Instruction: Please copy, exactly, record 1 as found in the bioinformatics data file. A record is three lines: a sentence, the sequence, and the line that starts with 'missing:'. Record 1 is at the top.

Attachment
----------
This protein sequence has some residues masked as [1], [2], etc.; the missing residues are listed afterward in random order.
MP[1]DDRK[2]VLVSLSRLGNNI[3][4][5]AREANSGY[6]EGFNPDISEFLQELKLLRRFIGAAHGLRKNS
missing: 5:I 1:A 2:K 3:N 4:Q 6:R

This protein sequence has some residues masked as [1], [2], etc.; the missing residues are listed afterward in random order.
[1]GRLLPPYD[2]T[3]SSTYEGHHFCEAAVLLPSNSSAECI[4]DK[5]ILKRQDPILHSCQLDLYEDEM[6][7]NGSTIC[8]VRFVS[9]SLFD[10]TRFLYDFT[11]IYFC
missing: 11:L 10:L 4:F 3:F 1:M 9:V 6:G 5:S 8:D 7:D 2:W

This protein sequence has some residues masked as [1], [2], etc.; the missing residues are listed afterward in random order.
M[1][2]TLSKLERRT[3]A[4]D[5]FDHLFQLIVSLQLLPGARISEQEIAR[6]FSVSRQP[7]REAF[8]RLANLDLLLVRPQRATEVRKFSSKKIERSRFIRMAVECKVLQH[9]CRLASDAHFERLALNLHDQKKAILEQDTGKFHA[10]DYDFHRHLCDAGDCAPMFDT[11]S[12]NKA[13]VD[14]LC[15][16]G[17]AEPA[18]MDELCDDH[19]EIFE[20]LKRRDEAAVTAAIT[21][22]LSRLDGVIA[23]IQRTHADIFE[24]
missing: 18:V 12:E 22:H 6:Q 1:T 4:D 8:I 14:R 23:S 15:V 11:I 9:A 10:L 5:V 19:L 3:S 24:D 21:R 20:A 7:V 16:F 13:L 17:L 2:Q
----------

This protein sequence has some residues masked as [1], [2], etc.; the missing residues are listed afterward in random order.
MP[1]DDRK[2]VLVSLSRLGNNI[3][4][5]AREANSGY[6]EGFNPDISEFLQELKLLRRFIGAAHGLRKNS
missing: 5:I 1:A 2:K 3:N 4:Q 6:R